In 1985, he and Garland’s daughter, Liza Minnelli, both appeared in That’s Dancing! (1985), written by Jack Haley, Jr., son of Jack Haley, who ultimately portrayed the Tin Man in The Wizard of Oz.
Bolger died from bladder cancer on January 15, 1987, and is interred at Holy Cross Cemetery in Culver City. He was the last surviving main credited cast member of The Wizard of Oz. When co-star Garland passed away, he was the only one of her Oz co-stars to be present. Bolger joined Harold Arlen, composed of “Over the Rainbow”, for the service and they were one of the last remaining guests at its conclusion. Whenever asked whether he received any residuals from telecasts of the 1939 classic, Bolger would reply, “No, just immortality. I’ll settle for that.”
On the East coast, there are quite a few locations in existence that would have been of relevance to Bolger.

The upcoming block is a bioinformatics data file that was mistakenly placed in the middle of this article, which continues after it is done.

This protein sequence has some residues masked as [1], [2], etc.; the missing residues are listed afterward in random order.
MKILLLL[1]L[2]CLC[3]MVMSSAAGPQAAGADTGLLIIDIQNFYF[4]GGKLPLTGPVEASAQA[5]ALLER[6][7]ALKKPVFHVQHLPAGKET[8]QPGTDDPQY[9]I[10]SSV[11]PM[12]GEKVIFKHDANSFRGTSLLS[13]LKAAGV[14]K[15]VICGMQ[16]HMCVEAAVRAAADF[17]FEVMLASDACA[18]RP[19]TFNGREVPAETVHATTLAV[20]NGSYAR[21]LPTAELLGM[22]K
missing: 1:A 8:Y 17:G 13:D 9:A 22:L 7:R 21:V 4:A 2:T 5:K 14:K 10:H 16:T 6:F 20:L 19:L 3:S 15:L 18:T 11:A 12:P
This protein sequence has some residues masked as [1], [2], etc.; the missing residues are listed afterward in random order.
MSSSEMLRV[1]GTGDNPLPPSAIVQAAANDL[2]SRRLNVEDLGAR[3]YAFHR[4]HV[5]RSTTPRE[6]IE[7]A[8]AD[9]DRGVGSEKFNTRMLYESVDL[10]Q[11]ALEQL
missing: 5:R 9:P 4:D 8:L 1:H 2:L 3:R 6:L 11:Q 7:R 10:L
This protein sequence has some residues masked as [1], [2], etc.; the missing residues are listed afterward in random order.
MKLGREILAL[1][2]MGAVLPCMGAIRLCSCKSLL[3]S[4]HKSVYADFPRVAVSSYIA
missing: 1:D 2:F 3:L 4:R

In 1910, the Bolger family resided at 8 Willowwood Street in Boston. This is the property today.
By 1920, the family moved East to 46 Wethington Street in Boston. This is the home at present.
On his return trip from his honeymoon in Europe, Bolger listed his address as 1560 Broadway in New York. This is what the location looks like today.
In 1930, Bolger and his wife were living in Manhattan at 41-47 W. 72 Street. This is the property today.
In 1940, Bolger resided at the Hampshire House, which opened in 1937 as a rental building, located at 150 Central Park South. It currently stands today as a residential co-op.
Bolger and his wife also resided in Los Angeles at 513 N Martel Avenue. This is the location today.
In addition, Bolger donated his papers to UCLA’s archive. The collection is comprised of script material, contracts, clippings, correspondence, photographs, music, and other ephemera relating to his career.
Moreover, the Oz fans will be glad to know that Bolger’s Scarecrow costume lives on at the Smithsonial National Museum of American History, along with one pair of Dorothy’s ruby slippers.
Despite Bolger’s passing, his legacy lives on in so many ways as he continues to delight audiences through his most memorable portrayal.